Character studies at film festivals are a dime a dozen. Throw a rock at a festival and you’ll hit an independent feature of this ilk. So, you normally need something to set your movie apart. In the case of Causeway, playing at the 2022 Toronto International Film Festival, having the protagonist played by Jennifer Lawrence is a real feather in its proverbial cap. Lawrence hasn’t been in an indie for a bit now, so her return to this smaller scale level of acting has clearly invigorated her. She’s always good, but she’s truly great here. Her work helps to make this flick still stand out here in Toronto, where she’s delivered as much as any actress at the fest so far.
Causeway is quiet, almost to a fault. The film lives and dies with its central performances, and Lawrence’s in particular. Luckily, she’s more than up to the task. At the same time, the mood of the movie takes center stage, alongside its acting. If you’re looking for a lot to happen, you’ll be disappointed. So, just leave that at the door. If you do that, you’ll be in a better position to appreciate what’s being put forward here in Causeway. Consider that a friendly little bit of advice.
Lynsey (Lawrence) is a member of the Army Corp of Engineers, currently recovering from a traumatic brain injury suffered while serving in Afghanistan. Initially barely able to function, her motor skills return enough for her to head home to New Orleans. When her mother (Linda Emond) forgets to pick her up from the bus, it’s a clear sign that her home life wasn’t exactly hunky dory before she left to fight. PTSD is never far from her mind, but she’s also determined to return to service. In the meantime, she gets a gig cleaning pools, allowing her to be calmed by the quiet flow of the water.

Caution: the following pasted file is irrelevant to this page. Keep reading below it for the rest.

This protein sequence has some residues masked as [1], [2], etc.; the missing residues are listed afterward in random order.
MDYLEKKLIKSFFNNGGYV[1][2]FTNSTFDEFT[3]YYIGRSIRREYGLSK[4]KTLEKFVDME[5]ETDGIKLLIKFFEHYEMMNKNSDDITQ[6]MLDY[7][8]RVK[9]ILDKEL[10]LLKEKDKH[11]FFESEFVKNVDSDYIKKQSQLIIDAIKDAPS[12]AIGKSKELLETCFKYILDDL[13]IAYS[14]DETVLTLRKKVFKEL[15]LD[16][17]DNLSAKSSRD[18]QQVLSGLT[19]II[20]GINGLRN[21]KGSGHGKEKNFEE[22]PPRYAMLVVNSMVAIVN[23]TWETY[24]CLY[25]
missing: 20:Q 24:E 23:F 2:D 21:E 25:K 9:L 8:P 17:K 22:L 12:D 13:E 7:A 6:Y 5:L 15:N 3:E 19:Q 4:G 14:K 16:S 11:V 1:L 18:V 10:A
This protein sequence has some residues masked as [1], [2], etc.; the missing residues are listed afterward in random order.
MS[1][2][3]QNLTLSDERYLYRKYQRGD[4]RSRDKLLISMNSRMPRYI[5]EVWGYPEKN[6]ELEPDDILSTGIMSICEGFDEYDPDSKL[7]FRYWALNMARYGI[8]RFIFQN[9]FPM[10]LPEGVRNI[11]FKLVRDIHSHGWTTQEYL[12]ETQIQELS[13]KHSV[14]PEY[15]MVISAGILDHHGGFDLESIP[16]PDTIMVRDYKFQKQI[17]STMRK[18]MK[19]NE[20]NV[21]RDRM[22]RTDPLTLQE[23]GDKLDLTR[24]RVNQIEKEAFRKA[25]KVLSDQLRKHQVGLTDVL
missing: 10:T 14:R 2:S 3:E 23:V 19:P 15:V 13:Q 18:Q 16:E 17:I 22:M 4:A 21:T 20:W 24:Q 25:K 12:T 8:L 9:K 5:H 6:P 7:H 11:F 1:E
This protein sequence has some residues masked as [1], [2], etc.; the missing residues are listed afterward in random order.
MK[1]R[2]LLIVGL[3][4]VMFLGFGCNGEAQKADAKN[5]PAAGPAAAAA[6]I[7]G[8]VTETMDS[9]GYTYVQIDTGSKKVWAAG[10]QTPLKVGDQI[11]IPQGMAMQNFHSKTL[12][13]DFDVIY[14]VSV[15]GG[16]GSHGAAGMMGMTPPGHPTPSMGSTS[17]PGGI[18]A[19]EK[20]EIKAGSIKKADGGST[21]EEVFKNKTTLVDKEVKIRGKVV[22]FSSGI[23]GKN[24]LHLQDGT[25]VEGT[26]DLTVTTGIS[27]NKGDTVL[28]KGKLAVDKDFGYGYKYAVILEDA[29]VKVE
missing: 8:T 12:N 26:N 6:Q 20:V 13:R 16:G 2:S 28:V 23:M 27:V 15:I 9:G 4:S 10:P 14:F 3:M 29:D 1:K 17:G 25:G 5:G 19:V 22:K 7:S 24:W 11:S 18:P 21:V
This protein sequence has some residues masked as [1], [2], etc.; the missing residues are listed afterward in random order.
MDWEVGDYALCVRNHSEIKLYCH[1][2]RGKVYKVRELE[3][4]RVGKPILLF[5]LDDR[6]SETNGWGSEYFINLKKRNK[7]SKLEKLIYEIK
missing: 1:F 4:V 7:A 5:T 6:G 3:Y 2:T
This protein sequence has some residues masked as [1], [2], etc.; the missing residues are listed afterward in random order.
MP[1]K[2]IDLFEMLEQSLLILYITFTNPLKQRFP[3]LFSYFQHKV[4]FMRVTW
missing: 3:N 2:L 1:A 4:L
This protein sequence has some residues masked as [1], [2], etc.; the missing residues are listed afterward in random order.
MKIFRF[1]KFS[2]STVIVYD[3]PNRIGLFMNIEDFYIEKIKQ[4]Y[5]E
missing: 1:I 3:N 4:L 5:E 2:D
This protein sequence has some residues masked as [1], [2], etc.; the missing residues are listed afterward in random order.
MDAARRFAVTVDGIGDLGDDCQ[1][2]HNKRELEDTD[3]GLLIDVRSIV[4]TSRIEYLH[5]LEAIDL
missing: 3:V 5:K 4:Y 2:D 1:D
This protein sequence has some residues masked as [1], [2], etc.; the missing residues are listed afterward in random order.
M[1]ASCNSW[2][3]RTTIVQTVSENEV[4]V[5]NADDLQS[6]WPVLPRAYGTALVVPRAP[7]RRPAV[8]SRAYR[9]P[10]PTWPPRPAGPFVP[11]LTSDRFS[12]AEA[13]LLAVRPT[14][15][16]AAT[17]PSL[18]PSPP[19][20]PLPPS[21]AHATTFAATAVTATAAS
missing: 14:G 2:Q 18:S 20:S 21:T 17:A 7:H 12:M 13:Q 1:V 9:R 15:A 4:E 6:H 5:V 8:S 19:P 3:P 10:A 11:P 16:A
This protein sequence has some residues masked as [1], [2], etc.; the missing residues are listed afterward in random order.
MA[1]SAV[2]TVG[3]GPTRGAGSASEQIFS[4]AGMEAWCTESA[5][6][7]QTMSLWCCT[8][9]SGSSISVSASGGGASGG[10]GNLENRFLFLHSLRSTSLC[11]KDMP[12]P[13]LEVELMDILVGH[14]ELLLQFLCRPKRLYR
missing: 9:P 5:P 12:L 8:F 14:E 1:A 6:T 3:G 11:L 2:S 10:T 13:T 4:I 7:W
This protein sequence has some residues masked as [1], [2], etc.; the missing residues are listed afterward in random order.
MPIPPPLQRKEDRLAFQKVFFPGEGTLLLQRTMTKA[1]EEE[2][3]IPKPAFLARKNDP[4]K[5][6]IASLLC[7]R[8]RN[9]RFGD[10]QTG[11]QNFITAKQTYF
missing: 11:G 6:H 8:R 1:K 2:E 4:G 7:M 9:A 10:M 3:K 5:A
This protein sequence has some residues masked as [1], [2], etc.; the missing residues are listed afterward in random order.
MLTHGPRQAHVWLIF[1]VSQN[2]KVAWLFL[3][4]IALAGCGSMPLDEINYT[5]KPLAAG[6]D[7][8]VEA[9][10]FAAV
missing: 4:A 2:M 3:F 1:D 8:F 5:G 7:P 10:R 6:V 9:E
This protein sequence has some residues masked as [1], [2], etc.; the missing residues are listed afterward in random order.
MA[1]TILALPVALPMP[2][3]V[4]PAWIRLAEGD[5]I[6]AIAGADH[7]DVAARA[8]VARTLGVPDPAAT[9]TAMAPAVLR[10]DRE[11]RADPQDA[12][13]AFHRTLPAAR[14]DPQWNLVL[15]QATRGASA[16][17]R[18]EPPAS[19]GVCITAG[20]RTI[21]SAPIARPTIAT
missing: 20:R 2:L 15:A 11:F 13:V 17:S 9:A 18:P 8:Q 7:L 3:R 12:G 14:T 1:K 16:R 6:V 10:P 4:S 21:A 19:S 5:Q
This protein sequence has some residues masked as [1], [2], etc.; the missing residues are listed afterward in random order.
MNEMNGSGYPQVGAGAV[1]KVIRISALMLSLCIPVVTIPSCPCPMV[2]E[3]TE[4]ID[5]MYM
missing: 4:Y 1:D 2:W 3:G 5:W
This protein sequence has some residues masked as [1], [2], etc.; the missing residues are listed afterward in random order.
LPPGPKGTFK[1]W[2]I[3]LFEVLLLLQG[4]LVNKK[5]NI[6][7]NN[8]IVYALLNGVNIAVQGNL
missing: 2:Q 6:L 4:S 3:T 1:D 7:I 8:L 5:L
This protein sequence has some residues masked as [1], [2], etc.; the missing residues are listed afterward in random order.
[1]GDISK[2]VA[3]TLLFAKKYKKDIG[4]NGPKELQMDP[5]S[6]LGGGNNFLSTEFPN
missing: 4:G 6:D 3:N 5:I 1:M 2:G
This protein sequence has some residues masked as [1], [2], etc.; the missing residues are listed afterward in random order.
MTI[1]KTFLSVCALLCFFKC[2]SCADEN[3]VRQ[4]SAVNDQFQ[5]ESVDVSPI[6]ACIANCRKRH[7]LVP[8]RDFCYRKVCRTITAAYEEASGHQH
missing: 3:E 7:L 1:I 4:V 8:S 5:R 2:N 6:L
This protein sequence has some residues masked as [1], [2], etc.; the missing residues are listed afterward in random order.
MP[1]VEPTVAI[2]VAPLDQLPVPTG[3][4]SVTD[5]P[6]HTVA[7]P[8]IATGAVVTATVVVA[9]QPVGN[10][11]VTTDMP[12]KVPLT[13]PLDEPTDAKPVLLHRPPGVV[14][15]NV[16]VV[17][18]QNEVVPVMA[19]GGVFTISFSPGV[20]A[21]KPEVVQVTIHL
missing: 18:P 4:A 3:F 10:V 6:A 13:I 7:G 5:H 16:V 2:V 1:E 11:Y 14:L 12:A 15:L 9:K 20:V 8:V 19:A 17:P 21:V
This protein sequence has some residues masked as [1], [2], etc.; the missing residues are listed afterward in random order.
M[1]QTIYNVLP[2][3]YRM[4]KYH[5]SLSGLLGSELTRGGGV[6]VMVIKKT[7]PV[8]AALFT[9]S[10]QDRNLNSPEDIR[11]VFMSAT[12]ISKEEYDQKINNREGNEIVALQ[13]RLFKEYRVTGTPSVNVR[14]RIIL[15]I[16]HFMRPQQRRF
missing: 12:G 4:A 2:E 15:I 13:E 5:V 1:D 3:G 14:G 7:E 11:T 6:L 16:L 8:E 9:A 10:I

Navigating this frustrating sort of stasis, Lynsey begins to bond with mechanic James (Brian Tyree Henry), who’s fixing her truck. James has lost a leg, so he wears his scars in a different manner. Quickly, they develop a bond and a friendship, which helps bring out the deeper meanings of their trauma.
Jennifer Lawrence anchors this with a subdued and immensely effective turn. She’s in essentially every scene and there isn’t an ounce of artifice in this performance. That takes nothing away from Brian Tyree Henry though, as he’s excellent as well. Henry has scars just like Lawrence, and watching both characters deal (or not deal) with them is transfixing. Their chemistry is also terrific, showing how easy their bond comes to be. Linda Emond is quietly moving as Lynsey’s mom, who has troubles of her own. She makes the most of just a few scenes. The small supporting cast includes Russell Harvard, Jayne Houdyshell, and Stephen McKinley Henderson, among others.
Director Lila Neugebauer, alongside writers Luke Goebel, Ottessa Moshfegh, and Elizabeth Sanders, focuses entirely on character. Neugebauer has an unhurried sense of pacing, but the film never drags. She’s just clearly interested in the faces of her cast, as opposed to having her writers add in unnecessary plot developments. Causeway is observational, through and through. With Lawrence on hand to be observed, it’s a small gamble that pays off.
Causeway is a terrific reminder of how immensely talented Jennifer Lawrence. Almost assuredly the quietest of the high profile TIFF titles this year, it’s a character study worth studying. Despite the short running length, less patient viewers may struggle here, but those willing to invest in this story will see that investment returned by the end.